Copyright of Bart Clarysse and Sabrina KieferThe Smart Entrepreneur

Need forReassurance

Nesting

Playfulness

Isolation BoredomWaking up too early to catch plane

Worries I maymiss the plane

Taking a taxi to the airportCabbie says we will make it

Worrying I mayhave forgottensomething

Get to the airport and check-inBig relief

On planeExcited aboutthe trip

Food

FoodFood

Lost in airportPoor signage

Shared ride from airportnice people

At hotel, at last, nice roomRelax!

Traffic jamsFrustrating

Queuing for customs

“landing in 10minutes”

Check time: still a long way to go

Not spoken to inEnglish again

An hour with nothing happening

Award-winning global design firm that takes a human-centered, design-based approach to helping organizations in the public and private sectors innovate and grow.

Copyright of Clare Brass, RCA

A Mood-o-gram: One Person’s Emotional Journey by IDEO

Step 3: Reflection and analysis

When reviewing and analysing the information:

• Ask other people who were not present at the observation session: no bias/ different point of view

• What problems, habits and/or preferences have you and your colleagues observed in users?

Copyright of Bart Clarysse and Sabrina KieferThe Smart Entrepreneur

Brainstorming:a process for generating new ideas

• No criticism of ideas

• Go for large quantities of ideas

• Build on each others ideas – “yes, and…”

• Encourage wild and exaggerated ideas

Step 4: Brainstorm solutions

Copyright of Clare Brass, RCA

• Fast• Fun• Visual • As wild as you want

Purpose: to create as many ideas as possible in a short amount of time. Limiting any ideas during a brainstorm only hampers the process, and sometimes, a bad idea can lead to a great idea.

Brainstorming:a process for generating new ideas

Copyright of Clare Brass, RCA

Step 4: Brainstorm solutions

Prototyping?

Not only a highly finished model

Step 5: Develop prototypes of possible solutions

Copyright of Clare Brass, RCA

Proof-of-Principle PrototypeTests broad aspects of the intended design

Form Study PrototypeSize, shape, look & feel

User Experience Prototype Active human interaction – not aesthetic

Visual PrototypeAppearance, colour, texture etc not functional

Visual Prototype / working prototypeMay be smaller but fully working

Different types of prototypes

Copyright of Clare Brass, RCA

Testing and prototyping

mitigates risk

Copyright of Clare Brass, RCA

Prototyping

• Fail early to succeed later

• Rough prototypes – better to be quick, dirty and early rather than slow, perfect and late

• Use ‘just enough’ technology to get going - e.g. use PowerPoint to fake software, cardboard to fake interiors, etc

• ‘Throwing away’ prototypes is important and takes courage - more reason to put in minimum effort

• Involve your users in your prototyping

Copyright of Clare Brass, RCA

Example: weaning baby bottles

Design Continuum designed a line of bottles for Chicco, the Italian baby products brand

• By observing babies and mothers at home and small children in their kindergarten classes, the designers conceived a progressive line of bottles that would gradually encourage and help the child to become more independent on the path from breast feeding to drinking from a glass.

• The bottles were conceived to meet the needs of children, mothers and pre-school teachers alike.

Source: http://www.icsid.org/news/year/2006_news/articles267.htm

Product names:‘Take Up’, ‘Pull Up’, ‘Twist and Turn’

Copyright of Bart Clarysse and Sabrina KieferThe Smart Entrepreneur

More information on Methods

More information and examples of methods can be found on the ‘Designing With People’ website of the RCA’s Helen Hamlyn Centre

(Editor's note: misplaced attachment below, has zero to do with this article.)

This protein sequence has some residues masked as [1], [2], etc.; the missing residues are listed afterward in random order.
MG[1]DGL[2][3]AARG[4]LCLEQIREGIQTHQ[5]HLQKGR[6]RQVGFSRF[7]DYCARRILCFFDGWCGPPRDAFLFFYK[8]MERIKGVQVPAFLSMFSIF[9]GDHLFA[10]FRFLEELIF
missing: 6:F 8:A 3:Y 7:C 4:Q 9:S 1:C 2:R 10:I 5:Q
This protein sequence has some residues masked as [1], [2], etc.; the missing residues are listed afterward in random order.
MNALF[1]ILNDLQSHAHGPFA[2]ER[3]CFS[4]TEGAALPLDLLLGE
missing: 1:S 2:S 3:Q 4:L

http://designingwithpeople.rca.ac.uk/methods

Copyright of Bart Clarysse and Sabrina KieferThe Smart Entrepreneur

EthicsThe Market Research Society sets out in its Code of

Conduct:

The [research] team will adhere to an ethical code when carrying out research and executing the project:

• We will declare our intentions and what we are looking for from participants and why it is valuable as clearly as we can.

• We will let participants know they can refuse to answer any questions and choose to discontinue research at any point.

• We value participants as collaborators, but all participants’ identities will be kept confidential, unless otherwise requested.

• Participants will be asked for permission before any images or videos are taken.

• Compensation for participants’ time will be offered where possible.

• We will not be judgmental of participants.

Copyright of Bart Clarysse and Sabrina KieferThe Smart Entrepreneur

Ethics – a few exceptions

There are some grey areas, for example:

• It’s allowable to take pictures of people without asking permission in public spaces where people can expect to be observed;

• However, technically it is said you should have signage stating what you are doing, so you may find it easier to just ask if you can take their picture.

Copyright of Bart Clarysse and Sabrina KieferThe Smart Entrepreneur

Conclusion

Empathic design is a powerful tool in the early stages of product development and ideation to:

• Gather information and insight which target users may not even

know about themselves

• Understand what clients really need and think of how to provide

it, along with solving problems more effectively

• Think of product requirements, uses and features that may not

have occurred to you before

• Create products which users can connect with emotionally

• Probably beat the competition as a result!

Copyright of Bart Clarysse and Sabrina KieferThe Smart Entrepreneur

Further reading and info

• Clarysse, B. and Kiefer, S., 2011. The Smart Entrepreneur. London: Elliot & Thompson, Ch. 9.

• Leonard, D. and Rayport, J.F., 1997. Spark Innovation through Empathic Design. Harvard Business Review, Nov-Dec.

• Royal College of Art’s ‘Designing with People’ website:http://designingwithpeople.rca.ac.uk/

• University of Loughborough’s ‘design-behaviour’ site:http://www-staff.lboro.ac.uk/~cddl/index.htm

• Helen Hamlyn Centre for Design:http://www.hhc.rca.ac.uk/301/all/1/Industry.aspx

Copyright of Bart Clarysse and Sabrina KieferThe Smart Entrepreneur